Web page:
June 25, 2010
On June 23rd, 11 farmers from around the country flew to Washington D.C. to have their voices heard.
NSAC hosted the Budget and Appropriations “Fly-In” at a critical juncture as the USDA prepares it’s budget proposals for the Fiscal Year 2012 and Congress starts work to finalize 2011 agricultural appropriations. The farmers and NSAC staff spent the morning with officials from the U.S. Department of Agriculture (USDA) and the afternoon in individual meetings with their Congressional representatives as they expressed funding requests for indispensable sustainable agriculture programs. Read a direct account from Steve Warshawer from Mesa Top Farm in New Mexico.
These top officials from the USDA carved out their morning to meet with farmers:
Participating farmers expressed their needs for conservation technical assistance and investment in research for transitioning to organic production in addition to their appreciation for ongoing funding opportunities such as the Sustainable Agriculture Research & Education (SARE) grant program and Value-Added Producer Grants and hoped-for new opportunities via the Beginning Farmer and Rancher Individual Development Account program. They also spoke to the utility of the Conservation Stewardship Program and other mandatory farm bill conservation programs.
“These programs offer more than capital or incentives, they are a vote of confidence in your farm,” said Amy Courtney a fruit & vegetable farmer from Santa Cruz County, California.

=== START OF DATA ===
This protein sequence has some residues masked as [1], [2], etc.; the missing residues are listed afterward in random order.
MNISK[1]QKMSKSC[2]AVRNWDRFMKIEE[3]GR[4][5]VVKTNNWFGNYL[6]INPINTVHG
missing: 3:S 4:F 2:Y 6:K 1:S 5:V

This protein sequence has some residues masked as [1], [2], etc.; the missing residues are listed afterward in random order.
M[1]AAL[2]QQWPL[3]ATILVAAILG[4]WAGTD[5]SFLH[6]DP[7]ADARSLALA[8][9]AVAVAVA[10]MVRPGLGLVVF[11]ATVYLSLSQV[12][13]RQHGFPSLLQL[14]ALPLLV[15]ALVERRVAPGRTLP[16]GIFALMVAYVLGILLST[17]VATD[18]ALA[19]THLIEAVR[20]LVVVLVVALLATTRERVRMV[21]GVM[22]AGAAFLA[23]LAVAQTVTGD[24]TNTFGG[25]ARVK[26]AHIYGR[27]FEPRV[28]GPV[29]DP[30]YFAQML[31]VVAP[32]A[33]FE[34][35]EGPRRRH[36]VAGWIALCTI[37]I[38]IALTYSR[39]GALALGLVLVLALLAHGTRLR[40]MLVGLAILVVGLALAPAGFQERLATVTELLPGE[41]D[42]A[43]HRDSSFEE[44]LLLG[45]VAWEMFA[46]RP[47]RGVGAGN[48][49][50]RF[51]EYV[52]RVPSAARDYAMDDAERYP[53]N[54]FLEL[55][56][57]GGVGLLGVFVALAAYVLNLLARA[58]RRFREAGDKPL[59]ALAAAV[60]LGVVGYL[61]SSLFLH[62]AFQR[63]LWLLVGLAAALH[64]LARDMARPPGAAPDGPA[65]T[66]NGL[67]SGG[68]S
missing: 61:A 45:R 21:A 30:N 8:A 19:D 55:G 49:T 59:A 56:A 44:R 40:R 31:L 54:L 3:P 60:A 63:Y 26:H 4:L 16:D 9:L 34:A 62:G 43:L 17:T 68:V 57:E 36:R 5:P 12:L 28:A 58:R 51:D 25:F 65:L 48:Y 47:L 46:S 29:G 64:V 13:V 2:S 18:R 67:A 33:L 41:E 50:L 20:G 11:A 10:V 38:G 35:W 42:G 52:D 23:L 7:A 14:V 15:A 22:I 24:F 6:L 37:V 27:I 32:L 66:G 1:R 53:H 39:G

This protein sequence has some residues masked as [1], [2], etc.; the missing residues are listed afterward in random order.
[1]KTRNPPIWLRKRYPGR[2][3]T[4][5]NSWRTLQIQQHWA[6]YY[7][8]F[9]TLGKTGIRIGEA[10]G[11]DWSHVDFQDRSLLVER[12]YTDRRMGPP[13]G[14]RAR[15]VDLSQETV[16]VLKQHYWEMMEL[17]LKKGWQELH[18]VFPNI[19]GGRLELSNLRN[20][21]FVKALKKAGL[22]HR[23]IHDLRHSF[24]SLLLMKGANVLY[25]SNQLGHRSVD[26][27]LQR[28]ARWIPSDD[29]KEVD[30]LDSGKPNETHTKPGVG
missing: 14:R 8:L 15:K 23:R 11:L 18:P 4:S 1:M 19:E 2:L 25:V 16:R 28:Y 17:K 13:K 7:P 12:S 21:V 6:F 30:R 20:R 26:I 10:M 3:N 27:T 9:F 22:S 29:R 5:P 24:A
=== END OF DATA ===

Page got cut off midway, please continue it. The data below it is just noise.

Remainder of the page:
Although authorized in the 2008 Farm Bill, funding for most rural development, marketing, and research programs require annual appropriations to get started and to remain available. Click here to read more about the appropriations process. This “fly-in” allowed farmers to tell USDA officials and their Congressional representatives what programs to prioritize and to give specific budget recommendations. To read NSAC’s 2011 appropriations priorities, click here.
In the afternoon meetings on the Hill, farmers emphasized funding for the same programs in the context of the upcoming appropriations bill for 2011. For instance, Margaret Smith, an organic crop and livestock farmer from Ash Grove Farm in Iowa, explained to Senator Harkin’s (D-IA) staff how cost-share CSP funding helped her purchase fencing to transition to a more sustainable rotational grazing livestock system. She also emphasized the importance of investment in organic production research systems, for sustainable and conventional agriculture alike.
Farmers in this year’s budget and appropriations fly-in hailed from GA, PA, CT, WI, IA, KS, and CA. Co-sponsors of the event included Michael Fields Agricultural Institute, Organic Farming Research Foundation, Center for Rural Affairs, Iowa Natural Heritage Foundation, Pennsylvania Association for Sustainable Agriculture, Fay-Penn Economic Development Council, and California Farmlink.
House and Senate Agricultural Appropriations Subcommittees may be working on their funding bills for FY 2011 in the near future. You can stay on top of agricultural funding issues by signing up for NSAC action alerts.